|Slow Computers Giving You The Blues -- Don't Be A Blue Turtle!|
What should you buy?
Well, why do you want a new one?
For most people it's because the old one isn't doing the job anymore. It's too slow, isn't reliable, or, well, it's dead. How should you choose a new one?
There are a lot of ways to choose a new personal computer. Using common sense is one -- choose a middle of the pack machine from a first tier maker -- don't go overboard -- watch your pennies -- that kind of thing. Another way, is to get what you WANT, price be damned. Yet another way is to figure out what you NEED. Within reason of course. But what do you really need?
Many people want a machine that provides a decent user experience doing common tasks for as long as possible -- they intend to own it and use it until it no longer provides that good experience, or, it dies.
It used to be the case, that you chose a computer based on what you used it for, and to some extent, that's still true. A word processing and accounting system doesn't have to be very powerful to be useful and seem speedy. But now that's now longer true. Now you have to choose a machine, or at least most of us do, based on how it deals with the internet, how fast surfs the web, loads pages, and processes network information. But most new machines will do that out of the box, you say. So, how does that help?
Well, OK. But. Ask one more question. How long will my new machine last? The truth is, hardware failure aside, it will last only as long as it is powerful enough to deal with current software and the internet. Older machines get retired because they do not have the horsepower or memory to provide a satisfactory experience online.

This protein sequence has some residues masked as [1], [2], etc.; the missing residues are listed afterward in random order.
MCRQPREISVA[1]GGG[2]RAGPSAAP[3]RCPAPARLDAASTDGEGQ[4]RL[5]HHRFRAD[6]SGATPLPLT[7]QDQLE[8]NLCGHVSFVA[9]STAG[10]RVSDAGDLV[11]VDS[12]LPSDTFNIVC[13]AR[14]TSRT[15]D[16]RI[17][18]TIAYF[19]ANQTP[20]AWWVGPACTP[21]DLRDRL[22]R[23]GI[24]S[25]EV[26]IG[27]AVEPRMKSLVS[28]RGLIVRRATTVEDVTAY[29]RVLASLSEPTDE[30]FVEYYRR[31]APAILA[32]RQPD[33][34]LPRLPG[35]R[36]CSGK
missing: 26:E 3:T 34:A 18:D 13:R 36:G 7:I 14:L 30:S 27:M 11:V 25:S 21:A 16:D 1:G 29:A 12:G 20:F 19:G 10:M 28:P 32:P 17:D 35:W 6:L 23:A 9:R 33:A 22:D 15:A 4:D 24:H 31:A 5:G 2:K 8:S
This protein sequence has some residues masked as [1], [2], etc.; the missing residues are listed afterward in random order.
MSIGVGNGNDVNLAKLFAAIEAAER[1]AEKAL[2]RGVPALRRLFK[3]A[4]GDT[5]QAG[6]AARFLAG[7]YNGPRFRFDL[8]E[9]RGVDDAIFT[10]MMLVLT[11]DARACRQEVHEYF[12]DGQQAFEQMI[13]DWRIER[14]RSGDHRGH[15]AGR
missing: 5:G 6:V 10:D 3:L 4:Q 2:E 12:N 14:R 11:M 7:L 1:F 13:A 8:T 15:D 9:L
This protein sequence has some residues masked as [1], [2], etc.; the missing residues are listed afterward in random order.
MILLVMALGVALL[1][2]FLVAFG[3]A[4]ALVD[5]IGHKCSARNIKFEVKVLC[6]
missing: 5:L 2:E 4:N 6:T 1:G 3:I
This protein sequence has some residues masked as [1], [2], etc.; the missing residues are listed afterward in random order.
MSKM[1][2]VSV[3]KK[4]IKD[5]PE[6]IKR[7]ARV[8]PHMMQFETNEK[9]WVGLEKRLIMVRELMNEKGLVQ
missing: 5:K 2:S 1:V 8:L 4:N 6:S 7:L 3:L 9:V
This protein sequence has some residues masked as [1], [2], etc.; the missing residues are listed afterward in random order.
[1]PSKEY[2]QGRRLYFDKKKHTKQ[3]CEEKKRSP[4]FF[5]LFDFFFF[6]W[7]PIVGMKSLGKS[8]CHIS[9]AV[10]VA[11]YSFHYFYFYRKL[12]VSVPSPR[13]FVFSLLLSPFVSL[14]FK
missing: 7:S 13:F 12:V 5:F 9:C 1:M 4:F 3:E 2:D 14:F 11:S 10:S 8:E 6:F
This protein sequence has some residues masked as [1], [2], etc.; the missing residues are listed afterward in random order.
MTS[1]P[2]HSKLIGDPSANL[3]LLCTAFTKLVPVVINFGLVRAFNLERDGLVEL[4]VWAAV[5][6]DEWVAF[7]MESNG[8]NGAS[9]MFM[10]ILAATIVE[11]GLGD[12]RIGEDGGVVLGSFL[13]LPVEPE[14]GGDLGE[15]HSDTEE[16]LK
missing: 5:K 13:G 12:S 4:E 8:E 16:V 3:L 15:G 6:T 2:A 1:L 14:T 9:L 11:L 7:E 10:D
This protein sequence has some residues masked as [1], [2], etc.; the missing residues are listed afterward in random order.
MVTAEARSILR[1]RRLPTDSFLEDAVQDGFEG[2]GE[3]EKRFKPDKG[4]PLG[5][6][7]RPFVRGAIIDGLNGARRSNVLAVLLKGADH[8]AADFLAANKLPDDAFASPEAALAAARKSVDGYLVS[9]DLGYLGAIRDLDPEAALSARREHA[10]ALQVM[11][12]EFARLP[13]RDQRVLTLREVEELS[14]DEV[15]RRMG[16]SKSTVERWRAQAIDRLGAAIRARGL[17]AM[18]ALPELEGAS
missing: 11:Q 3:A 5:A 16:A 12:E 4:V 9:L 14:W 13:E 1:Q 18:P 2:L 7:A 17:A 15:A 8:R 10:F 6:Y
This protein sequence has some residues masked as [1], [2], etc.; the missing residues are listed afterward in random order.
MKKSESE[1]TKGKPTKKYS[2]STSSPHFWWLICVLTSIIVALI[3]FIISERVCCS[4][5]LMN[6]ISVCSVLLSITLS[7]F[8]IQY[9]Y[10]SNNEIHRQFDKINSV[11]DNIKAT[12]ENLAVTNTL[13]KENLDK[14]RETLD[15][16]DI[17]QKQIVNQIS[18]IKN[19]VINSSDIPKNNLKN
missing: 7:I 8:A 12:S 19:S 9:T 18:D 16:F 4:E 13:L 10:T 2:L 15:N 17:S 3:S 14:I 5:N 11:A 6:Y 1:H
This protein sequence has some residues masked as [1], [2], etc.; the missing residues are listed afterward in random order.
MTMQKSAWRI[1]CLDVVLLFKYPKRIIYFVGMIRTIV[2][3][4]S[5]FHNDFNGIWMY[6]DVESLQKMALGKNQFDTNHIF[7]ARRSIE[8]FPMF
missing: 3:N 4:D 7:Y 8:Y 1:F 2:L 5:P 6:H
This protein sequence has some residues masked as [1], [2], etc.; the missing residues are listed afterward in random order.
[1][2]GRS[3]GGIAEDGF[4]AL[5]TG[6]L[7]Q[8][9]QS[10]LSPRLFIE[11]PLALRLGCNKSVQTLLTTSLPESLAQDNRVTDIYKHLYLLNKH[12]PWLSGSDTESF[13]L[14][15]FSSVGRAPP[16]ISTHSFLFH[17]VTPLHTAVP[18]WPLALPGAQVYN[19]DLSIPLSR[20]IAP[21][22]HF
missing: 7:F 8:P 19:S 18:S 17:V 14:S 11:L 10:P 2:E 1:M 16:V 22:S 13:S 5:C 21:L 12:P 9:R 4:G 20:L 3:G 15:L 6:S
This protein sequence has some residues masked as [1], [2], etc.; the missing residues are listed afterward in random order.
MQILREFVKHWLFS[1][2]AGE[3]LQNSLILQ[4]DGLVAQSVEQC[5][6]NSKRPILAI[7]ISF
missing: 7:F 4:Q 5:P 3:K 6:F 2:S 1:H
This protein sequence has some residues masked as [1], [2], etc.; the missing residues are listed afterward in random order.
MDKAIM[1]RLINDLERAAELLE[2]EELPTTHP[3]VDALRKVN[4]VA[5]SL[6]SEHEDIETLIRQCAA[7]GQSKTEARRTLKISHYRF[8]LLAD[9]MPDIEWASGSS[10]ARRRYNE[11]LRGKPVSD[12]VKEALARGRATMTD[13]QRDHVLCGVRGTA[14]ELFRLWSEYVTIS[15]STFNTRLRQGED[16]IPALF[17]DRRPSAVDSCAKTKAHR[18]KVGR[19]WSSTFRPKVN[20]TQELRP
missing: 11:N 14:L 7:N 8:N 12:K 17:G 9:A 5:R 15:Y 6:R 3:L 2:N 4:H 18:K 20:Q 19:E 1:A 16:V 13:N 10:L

Try surfing the web with a 7 year old single core Pentium 4 and 512 MB of RAM. It ain't pretty.
So in a very real sense, the more powerful your machine, the longer it will last.
There are diminishing returns however. And, for most people, they set in around the $1000 price point. Will a $2000 machine last 2X as long a $1000 machine -- not necessarily. And maybe, depending on what CPU and Memory are chosen, that $2000 machine may last no longer at all.
2 new Desktop Computers that I like, and that I think will provide a long and happy experience to their lucky new owners are based on the new AMD 6 core processors, which have the advantage of working like 6 little computers for you, at a price no higher than that of many of Intel's 2 core processors. Intel does have some higher performing CPUs, but you will pay dearly for them, and they fall squarely into those diminished returns I was talking about.
These 2 machines are the Dell XPS 7100 and the Hewlett-Packard HPE-460z, both of which can be had for well under $1000, nicely equipped, and both of which should last you a good long time.
They come with 2 years of onsite service, 1 TB hard drives, 8 GB memory 10/100/1000 GB networking, a fairly high end video card, and external eSata for easily expandable disk storage and backup.
Monitors are extra, and both Dell and HP offer nice ones, but my favorite is the Asus VW266H which can be had from Amazon, delivered, no tax, for under $290. It's a gorgeous 25.5" diagonal screen with 1920 X 1200 resolution, and because of the large screen size, even with that high resolution, the fonts are plenty big enough for most of us to read them easily.
Both Dell and HP computers can be upgraded to whopping amounts of RAM (16 GB) if you like, more and bigger hard disks, wireless N, faster video, and so on, but the base versions are plenty fast.
They should get you to 2015 at least, and that's saying a lot especially considering that the pace at which the load the internet and software place on our computers seems to be increasing.
So Go Forth and be Fast, be Powerful, and ... be Cheap.
Well, sensible anyway.
Blue Turtle c/o http://www.toddbphoto.com/